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Homes sought for wild horses

Rapid City, South Dakota (AP) 9-07

The Cheyenne River Sioux had planned to auction for slaughter some wild horses on its ranch near La Plant but instead decided to work with activist Karen Sussman to find people to adopt about 200 of the animals.

Six years ago Sussman, president of the International Society for the Protection of Mustangs and Burros, got 82 horses from Nevada and gave them to the tribe, which put them on a ranch it had set up for a conservation and children’s program.
But the program floundered – and meanwhile the herd grew to about 300 while drought gripped the region, reducing the amount of available feed.

The tribe, in danger of losing its ranch, now plans to lease it for cattle grazing, said Sussman, of Lantry. Crews were trying to gather the wild horse herd and move it off the ranch.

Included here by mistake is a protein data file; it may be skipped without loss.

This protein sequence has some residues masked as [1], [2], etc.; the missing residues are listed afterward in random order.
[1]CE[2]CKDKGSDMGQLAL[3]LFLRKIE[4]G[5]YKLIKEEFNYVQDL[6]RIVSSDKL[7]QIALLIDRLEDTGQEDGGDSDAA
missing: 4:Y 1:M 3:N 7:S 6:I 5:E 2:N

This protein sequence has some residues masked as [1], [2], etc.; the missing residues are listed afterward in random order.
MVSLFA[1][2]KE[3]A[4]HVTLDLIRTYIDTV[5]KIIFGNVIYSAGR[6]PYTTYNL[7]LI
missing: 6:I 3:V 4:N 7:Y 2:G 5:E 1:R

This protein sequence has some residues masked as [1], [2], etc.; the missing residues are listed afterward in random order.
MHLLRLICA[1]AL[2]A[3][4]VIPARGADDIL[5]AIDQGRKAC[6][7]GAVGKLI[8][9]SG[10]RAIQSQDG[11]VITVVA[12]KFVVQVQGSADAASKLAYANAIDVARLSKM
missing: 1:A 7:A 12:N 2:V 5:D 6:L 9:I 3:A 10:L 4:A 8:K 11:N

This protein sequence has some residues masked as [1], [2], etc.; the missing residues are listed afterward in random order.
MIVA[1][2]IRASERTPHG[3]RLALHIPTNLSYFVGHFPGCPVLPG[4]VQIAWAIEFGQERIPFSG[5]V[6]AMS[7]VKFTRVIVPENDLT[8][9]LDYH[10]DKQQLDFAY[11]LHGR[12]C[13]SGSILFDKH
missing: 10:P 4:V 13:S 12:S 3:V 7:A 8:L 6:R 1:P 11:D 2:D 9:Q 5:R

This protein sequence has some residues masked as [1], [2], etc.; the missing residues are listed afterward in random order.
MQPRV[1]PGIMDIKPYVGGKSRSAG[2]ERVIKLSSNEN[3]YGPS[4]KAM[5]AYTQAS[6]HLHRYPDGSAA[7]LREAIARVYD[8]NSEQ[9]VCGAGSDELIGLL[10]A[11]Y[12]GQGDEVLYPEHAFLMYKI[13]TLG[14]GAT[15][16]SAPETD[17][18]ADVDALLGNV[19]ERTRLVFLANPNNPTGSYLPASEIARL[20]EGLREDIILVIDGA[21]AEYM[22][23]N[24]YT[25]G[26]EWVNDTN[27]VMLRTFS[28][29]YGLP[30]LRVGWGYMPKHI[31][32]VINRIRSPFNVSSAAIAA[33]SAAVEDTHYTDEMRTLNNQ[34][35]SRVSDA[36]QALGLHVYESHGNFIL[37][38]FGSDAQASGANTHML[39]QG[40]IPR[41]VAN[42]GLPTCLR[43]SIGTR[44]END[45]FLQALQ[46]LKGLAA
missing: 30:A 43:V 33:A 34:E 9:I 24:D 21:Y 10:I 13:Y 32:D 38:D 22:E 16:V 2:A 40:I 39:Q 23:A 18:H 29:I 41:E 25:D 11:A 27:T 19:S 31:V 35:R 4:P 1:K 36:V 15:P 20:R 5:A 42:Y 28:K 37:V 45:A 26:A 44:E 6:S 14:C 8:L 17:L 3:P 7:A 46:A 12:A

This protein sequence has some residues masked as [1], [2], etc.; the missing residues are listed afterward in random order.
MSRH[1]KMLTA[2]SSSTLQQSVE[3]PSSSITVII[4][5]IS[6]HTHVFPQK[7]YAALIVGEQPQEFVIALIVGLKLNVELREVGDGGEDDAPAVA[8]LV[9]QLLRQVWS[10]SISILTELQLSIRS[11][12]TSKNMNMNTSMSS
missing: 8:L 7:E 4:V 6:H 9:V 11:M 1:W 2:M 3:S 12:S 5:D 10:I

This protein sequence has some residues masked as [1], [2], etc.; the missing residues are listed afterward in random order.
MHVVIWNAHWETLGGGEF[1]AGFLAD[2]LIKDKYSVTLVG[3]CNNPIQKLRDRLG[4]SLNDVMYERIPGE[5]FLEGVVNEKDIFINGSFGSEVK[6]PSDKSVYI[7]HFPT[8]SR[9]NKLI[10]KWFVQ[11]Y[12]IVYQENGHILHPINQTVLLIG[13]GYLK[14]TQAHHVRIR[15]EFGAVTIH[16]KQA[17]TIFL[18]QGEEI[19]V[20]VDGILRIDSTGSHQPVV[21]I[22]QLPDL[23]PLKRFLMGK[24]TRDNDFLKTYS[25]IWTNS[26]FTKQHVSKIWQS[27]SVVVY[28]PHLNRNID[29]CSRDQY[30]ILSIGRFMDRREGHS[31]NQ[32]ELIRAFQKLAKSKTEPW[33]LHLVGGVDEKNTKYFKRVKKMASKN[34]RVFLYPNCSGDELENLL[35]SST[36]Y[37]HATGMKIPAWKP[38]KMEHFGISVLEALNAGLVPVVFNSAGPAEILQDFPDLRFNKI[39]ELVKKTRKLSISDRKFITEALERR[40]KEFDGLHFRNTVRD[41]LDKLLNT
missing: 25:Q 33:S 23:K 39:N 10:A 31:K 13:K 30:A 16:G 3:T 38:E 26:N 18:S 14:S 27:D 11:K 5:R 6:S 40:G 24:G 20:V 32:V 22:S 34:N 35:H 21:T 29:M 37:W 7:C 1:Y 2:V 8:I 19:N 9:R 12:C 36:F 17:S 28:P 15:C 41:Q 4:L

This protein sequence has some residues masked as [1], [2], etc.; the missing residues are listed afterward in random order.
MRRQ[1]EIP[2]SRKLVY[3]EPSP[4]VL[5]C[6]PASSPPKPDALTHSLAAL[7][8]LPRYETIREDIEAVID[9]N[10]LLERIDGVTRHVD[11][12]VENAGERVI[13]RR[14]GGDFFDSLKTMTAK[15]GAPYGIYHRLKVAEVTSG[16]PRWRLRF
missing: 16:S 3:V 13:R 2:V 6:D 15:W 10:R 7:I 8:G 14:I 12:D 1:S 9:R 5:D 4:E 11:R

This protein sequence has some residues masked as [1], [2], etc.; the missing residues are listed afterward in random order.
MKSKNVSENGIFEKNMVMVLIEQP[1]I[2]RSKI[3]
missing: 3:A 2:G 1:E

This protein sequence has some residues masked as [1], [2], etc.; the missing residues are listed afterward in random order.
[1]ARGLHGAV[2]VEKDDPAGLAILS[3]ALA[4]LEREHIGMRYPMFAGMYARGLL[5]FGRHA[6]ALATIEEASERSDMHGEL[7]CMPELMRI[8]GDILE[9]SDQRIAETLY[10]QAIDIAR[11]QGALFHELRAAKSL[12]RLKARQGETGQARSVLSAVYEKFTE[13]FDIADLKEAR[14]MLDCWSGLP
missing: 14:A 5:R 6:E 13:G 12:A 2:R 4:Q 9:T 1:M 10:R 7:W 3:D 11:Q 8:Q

“Our goal is to save most of them,” Sussman said. “I’m assuming I’ll take whatever horses are not adopted.”

However, the society’s ranch near Lantry already has 300 horses from three other herds occupying only 683 acres.

“We’ve had some rain this year, thank God, but we do feed a lot of hay,” she said.

So Sussman is looking for people to adopt the horses and is seeking hay and money to buy hay for feed. She said she hopes to raise $50,000 for hay and veterinary expenses.

The society’s ranch at Lantry raises money through donations and tourism. She said tourists pay $20 an hour or $50 for half-day tours.

“It’s the only place anywhere in the United States where they’re going to learn about and be able to see actual wild horse behaviors – we simulate the horses in a wild environment,” Sussman said. “Here you’ll see a lot of interacting, especially in April and May during the breeding season. You’ll see a lot of stud fights, battles over the harems.”

At the Lantry ranch, the wild horse bloodlines are kept pure, Sussman said.

Information from: Rapid City Journal,
http://www.rapidcityjournal.com
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